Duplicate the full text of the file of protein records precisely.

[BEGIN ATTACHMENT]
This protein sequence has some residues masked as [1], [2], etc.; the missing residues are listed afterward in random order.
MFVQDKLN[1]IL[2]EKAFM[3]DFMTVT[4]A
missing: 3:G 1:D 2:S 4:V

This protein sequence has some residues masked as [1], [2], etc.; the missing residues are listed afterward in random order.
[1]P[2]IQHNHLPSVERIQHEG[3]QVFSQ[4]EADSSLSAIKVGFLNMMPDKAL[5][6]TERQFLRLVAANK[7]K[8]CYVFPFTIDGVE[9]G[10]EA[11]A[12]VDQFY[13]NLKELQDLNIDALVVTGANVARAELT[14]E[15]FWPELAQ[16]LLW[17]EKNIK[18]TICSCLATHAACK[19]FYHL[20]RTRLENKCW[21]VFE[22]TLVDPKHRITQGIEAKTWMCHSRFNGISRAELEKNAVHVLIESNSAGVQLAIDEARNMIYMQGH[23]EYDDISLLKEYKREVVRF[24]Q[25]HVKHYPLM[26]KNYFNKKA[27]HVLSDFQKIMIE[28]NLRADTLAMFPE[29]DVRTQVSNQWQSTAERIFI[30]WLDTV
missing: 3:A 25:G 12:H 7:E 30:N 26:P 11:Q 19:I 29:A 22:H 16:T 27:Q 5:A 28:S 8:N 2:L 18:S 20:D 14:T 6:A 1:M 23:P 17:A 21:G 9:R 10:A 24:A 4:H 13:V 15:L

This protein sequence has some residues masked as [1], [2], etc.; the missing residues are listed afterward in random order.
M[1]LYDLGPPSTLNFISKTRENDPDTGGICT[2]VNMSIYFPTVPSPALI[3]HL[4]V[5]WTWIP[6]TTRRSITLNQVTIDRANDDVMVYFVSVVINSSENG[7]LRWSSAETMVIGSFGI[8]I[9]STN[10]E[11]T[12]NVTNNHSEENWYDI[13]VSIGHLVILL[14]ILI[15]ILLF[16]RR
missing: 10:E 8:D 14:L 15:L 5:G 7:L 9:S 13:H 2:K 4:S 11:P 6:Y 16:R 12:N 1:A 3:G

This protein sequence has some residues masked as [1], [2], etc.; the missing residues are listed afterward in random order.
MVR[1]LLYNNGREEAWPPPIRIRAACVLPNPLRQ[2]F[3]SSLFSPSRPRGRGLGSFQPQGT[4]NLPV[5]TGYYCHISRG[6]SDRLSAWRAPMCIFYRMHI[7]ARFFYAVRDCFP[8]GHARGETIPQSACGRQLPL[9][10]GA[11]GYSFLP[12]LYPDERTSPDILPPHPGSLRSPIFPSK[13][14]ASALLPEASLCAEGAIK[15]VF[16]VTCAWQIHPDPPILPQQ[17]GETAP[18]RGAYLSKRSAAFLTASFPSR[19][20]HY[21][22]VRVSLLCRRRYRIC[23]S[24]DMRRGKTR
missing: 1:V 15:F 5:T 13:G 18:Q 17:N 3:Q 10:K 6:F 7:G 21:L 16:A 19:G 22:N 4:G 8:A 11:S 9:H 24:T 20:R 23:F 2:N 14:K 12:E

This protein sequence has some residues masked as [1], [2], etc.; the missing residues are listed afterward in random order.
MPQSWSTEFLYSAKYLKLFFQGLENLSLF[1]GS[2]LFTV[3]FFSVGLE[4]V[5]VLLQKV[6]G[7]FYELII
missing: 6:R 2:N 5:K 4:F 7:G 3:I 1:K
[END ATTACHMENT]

This protein sequence has some residues masked as [1], [2], etc.; the missing residues are listed afterward in random order.
MFVQDKLN[1]IL[2]EKAFM[3]DFMTVT[4]A
missing: 3:G 1:D 2:S 4:V

This protein sequence has some residues masked as [1], [2], etc.; the missing residues are listed afterward in random order.
[1]P[2]IQHNHLPSVERIQHEG[3]QVFSQ[4]EADSSLSAIKVGFLNMMPDKAL[5][6]TERQFLRLVAANK[7]K[8]CYVFPFTIDGVE[9]G[10]EA[11]A[12]VDQFY[13]NLKELQDLNIDALVVTGANVARAELT[14]E[15]FWPELAQ[16]LLW[17]EKNIK[18]TICSCLATHAACK[19]FYHL[20]RTRLENKCW[21]VFE[22]TLVDPKHRITQGIEAKTWMCHSRFNGISRAELEKNAVHVLIESNSAGVQLAIDEARNMIYMQGH[23]EYDDISLLKEYKREVVRF[24]Q[25]HVKHYPLM[26]KNYFNKKA[27]HVLSDFQKIMIE[28]NLRADTLAMFPE[29]DVRTQVSNQWQSTAERIFI[30]WLDTV
missing: 3:A 25:G 12:H 7:E 30:N 26:P 11:Q 19:I 29:A 22:H 16:T 27:Q 5:A 28:S 8:N 2:L 18:S 20:D 14:T 6:A 1:M 23:P 17:A 21:G 9:R 10:A 24:A 4:H 13:V 15:L

This protein sequence has some residues masked as [1], [2], etc.; the missing residues are listed afterward in random order.
M[1]LYDLGPPSTLNFISKTRENDPDTGGICT[2]VNMSIYFPTVPSPALI[3]HL[4]V[5]WTWIP[6]TTRRSITLNQVTIDRANDDVMVYFVSVVINSSENG[7]LRWSSAETMVIGSFGI[8]I[9]STN[10]E[11]T[12]NVTNNHSEENWYDI[13]VSIGHLVILL[14]ILI[15]ILLF[16]RR
missing: 10:E 8:D 14:L 15:L 5:G 7:L 9:S 13:H 2:K 4:S 11:P 6:Y 16:R 12:N 1:A 3:G

This protein sequence has some residues masked as [1], [2], etc.; the missing residues are listed afterward in random order.
MVR[1]LLYNNGREEAWPPPIRIRAACVLPNPLRQ[2]F[3]SSLFSPSRPRGRGLGSFQPQGT[4]NLPV[5]TGYYCHISRG[6]SDRLSAWRAPMCIFYRMHI[7]ARFFYAVRDCFP[8]GHARGETIPQSACGRQLPL[9][10]GA[11]GYSFLP[12]LYPDERTSPDILPPHPGSLRSPIFPSK[13][14]ASALLPEASLCAEGAIK[15]VF[16]VTCAWQIHPDPPILPQQ[17]GETAP[18]RGAYLSKRSAAFLTASFPSR[19][20]HY[21][22]VRVSLLCRRRYRIC[23]S[24]DMRRGKTR
missing: 1:V 15:F 5:T 13:G 18:Q 17:N 3:Q 10:K 6:F 7:G 21:L 16:A 19:G 22:N 4:G 8:A 11:S 9:H 24:T 20:R 23:F 2:N 14:K 12:E

This protein sequence has some residues masked as [1], [2], etc.; the missing residues are listed afterward in random order.
MPQSWSTEFLYSAKYLKLFFQGLENLSLF[1]GS[2]LFTV[3]FFSVGLE[4]V[5]VLLQKV[6]G[7]FYELII
missing: 6:R 2:N 5:K 4:F 7:G 3:I 1:K